You can be fined under the Domestic Animals Act 1994 if your dog is not securely confined to your property.
Tethering of working dogs
While tethering is not recommended, where it is unavoidable, the "Code of practice for the tethering of animals" (call 136 186 for a free copy) sets out a number of safety requirements, as follows:
- A suitable tethering site should be chosen that is reasonably flat, free of obstructions (including rocks), and not be situated in a waterlogged or flood prone area.
- Dogs must not be tethered adjacent to a fence or other obstacle in a manner that places them at danger of death by hanging.
- The site must provide a minimum tether radius of three metres allowing six metres of run.
- A suitable kennel must be provided for shelter from the elements and for sleeping.
- Dogs must be able to easily reach their kennel, food and water supply.
- The location of the kennel must not cause a threat of entanglement.
- The acceptable material for a tether is metal chain.
- Fixed and running tethers require the fitting of an appropriate collar, with a swivel to which the tether is attached. Fixed tethers must be fixed to an anchor point (preferably with another swivel) that allows 360 degrees of movement at ground level, and allows the dog to cover the area without tangling. Running tethers must have a strong wire that is secured at either end to trees, fences or posts, but must have stops at either end to ensure the tether can't become entangled or injure the dog.
- As a duty of care you are legally responsible for the welfare and supervision of any dogs that you have tethered. Tethered dogs must be inspected regularly (eg. at least twice during daylight hours in each 24 hour period, and increased to three times or more in very hot weather). All tethered dogs should be let off tethers at least two hours per day during daylight hours.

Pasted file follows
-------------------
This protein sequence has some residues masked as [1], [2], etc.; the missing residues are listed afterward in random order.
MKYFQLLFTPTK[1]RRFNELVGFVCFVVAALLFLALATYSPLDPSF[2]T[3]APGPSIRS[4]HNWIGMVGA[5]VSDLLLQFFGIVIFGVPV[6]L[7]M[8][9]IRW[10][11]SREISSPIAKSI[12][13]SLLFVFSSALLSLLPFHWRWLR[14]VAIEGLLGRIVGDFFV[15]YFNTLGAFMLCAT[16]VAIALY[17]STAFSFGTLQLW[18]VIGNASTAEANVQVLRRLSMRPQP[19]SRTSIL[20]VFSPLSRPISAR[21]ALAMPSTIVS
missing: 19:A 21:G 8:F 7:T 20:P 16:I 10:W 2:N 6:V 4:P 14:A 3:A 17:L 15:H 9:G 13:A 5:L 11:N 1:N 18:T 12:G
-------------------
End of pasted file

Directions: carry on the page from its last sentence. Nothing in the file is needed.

- Collars, tether chains, swivels, wires and anchor points must be regularly inspected for signs of wear.
- Dogs must not be tied closely together unless under very close supervision.
- Dogs less than four months old should not be tethered.
- Dogs must be closely monitored when tethered for the first time, until it is certain they have adapted to tethering.
- Bitches in season must not be tethered where entire males may have access.
- Bitches about to give birth must not be tethered.
Legally you are responsible for providing an adequate level of health care for dogs in your possession to avoid prosecution under the Prevention of Cruelty to Animals Act 1986. There are requirements for adequate nutrition and health care standards. Within these legal obligations you are required to attend promptly to issues of animal welfare. This legal obligation includes providing appropriate pain relief and veterinary care to injured dogs.
See below for detailed information about health issues that can affect working dogs.
Attacks on stock
Under the Domestic Animals Act 1994, you can face substantial fines and claims for damages if your dog attacks a person or animal. Dogs found guilty of an attack can also be humanely destroyed or declared dangerous (resulting in very strict controls on the dog's housing, exercise and ownership). In addition, the Domestic Animals Act 1994 allows under certain conditions for the owner of livestock to immediately destroy dogs found at large near livestock (ie. in the place where livestock are confined or in the vicinity in which they are tethered).